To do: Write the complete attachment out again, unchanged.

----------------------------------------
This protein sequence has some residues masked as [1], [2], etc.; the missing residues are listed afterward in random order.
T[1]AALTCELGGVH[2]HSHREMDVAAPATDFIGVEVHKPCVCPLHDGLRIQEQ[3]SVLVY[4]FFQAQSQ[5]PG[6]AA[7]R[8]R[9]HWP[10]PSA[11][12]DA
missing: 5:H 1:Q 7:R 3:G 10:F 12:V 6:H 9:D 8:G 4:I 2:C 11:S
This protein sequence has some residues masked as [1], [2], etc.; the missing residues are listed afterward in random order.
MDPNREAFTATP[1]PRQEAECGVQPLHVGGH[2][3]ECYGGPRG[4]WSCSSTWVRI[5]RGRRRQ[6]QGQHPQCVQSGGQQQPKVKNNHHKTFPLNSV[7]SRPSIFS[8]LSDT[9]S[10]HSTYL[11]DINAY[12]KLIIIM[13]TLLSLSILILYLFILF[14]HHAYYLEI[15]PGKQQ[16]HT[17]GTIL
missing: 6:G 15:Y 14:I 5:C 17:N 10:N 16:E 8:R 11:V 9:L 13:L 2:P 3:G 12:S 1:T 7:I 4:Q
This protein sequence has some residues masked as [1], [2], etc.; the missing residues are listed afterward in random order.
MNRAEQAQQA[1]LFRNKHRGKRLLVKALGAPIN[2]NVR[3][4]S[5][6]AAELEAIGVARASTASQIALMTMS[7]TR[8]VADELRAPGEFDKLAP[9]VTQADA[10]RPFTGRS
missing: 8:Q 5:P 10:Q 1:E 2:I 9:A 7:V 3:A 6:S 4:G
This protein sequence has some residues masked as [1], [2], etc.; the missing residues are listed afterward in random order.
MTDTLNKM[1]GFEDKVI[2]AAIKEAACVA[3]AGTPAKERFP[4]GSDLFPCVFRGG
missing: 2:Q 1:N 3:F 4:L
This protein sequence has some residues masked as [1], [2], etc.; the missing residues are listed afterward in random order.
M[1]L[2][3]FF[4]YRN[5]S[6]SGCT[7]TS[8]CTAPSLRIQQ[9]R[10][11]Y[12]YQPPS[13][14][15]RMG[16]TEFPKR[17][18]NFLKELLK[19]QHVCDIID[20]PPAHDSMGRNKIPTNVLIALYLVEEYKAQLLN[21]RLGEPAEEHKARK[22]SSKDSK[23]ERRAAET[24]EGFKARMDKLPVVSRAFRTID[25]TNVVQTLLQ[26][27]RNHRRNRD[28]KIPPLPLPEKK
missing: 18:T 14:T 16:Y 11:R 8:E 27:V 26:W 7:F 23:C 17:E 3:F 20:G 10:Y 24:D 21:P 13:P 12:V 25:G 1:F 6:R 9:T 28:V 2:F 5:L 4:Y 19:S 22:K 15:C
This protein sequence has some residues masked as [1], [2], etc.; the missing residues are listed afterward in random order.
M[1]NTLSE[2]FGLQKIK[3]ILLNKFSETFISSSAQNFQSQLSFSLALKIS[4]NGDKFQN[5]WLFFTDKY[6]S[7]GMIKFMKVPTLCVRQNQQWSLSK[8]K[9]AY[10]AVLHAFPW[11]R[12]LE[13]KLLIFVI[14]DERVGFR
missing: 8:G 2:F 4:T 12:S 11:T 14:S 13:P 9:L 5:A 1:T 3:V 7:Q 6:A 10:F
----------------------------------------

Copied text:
This protein sequence has some residues masked as [1], [2], etc.; the missing residues are listed afterward in random order.
T[1]AALTCELGGVH[2]HSHREMDVAAPATDFIGVEVHKPCVCPLHDGLRIQEQ[3]SVLVY[4]FFQAQSQ[5]PG[6]AA[7]R[8]R[9]HWP[10]PSA[11][12]DA
missing: 5:H 1:Q 7:R 3:G 10:F 12:V 6:H 9:D 8:G 4:I 2:C 11:S
This protein sequence has some residues masked as [1], [2], etc.; the missing residues are listed afterward in random order.
MDPNREAFTATP[1]PRQEAECGVQPLHVGGH[2][3]ECYGGPRG[4]WSCSSTWVRI[5]RGRRRQ[6]QGQHPQCVQSGGQQQPKVKNNHHKTFPLNSV[7]SRPSIFS[8]LSDT[9]S[10]HSTYL[11]DINAY[12]KLIIIM[13]TLLSLSILILYLFILF[14]HHAYYLEI[15]PGKQQ[16]HT[17]GTIL
missing: 6:G 15:Y 14:I 5:C 17:N 10:N 16:E 8:R 11:V 9:L 13:L 2:P 3:G 12:S 1:T 7:I 4:Q
This protein sequence has some residues masked as [1], [2], etc.; the missing residues are listed afterward in random order.
MNRAEQAQQA[1]LFRNKHRGKRLLVKALGAPIN[2]NVR[3][4]S[5][6]AAELEAIGVARASTASQIALMTMS[7]TR[8]VADELRAPGEFDKLAP[9]VTQADA[10]RPFTGRS
missing: 8:Q 5:P 10:Q 1:E 2:I 9:A 7:V 3:A 6:S 4:G
This protein sequence has some residues masked as [1], [2], etc.; the missing residues are listed afterward in random order.
MTDTLNKM[1]GFEDKVI[2]AAIKEAACVA[3]AGTPAKERFP[4]GSDLFPCVFRGG
missing: 2:Q 1:N 3:F 4:L
This protein sequence has some residues masked as [1], [2], etc.; the missing residues are listed afterward in random order.
M[1]L[2][3]FF[4]YRN[5]S[6]SGCT[7]TS[8]CTAPSLRIQQ[9]R[10][11]Y[12]YQPPS[13][14][15]RMG[16]TEFPKR[17][18]NFLKELLK[19]QHVCDIID[20]PPAHDSMGRNKIPTNVLIALYLVEEYKAQLLN[21]RLGEPAEEHKARK[22]SSKDSK[23]ERRAAET[24]EGFKARMDKLPVVSRAFRTID[25]TNVVQTLLQ[26][27]RNHRRNRD[28]KIPPLPLPEKK
missing: 18:T 14:T 16:Y 11:R 8:E 27:V 26:W 7:F 23:C 17:E 3:F 20:G 10:Y 24:D 21:P 13:P 12:V 25:G 1:F 6:R 9:T 28:V 2:F 5:L 4:Y 19:S 22:K 15:C
This protein sequence has some residues masked as [1], [2], etc.; the missing residues are listed afterward in random order.
M[1]NTLSE[2]FGLQKIK[3]ILLNKFSETFISSSAQNFQSQLSFSLALKIS[4]NGDKFQN[5]WLFFTDKY[6]S[7]GMIKFMKVPTLCVRQNQQWSLSK[8]K[9]AY[10]AVLHAFPW[11]R[12]LE[13]KLLIFVI[14]DERVGFR
missing: 8:G 2:F 4:T 12:S 11:T 14:S 13:P 9:L 5:A 1:T 3:V 7:Q 6:A 10:F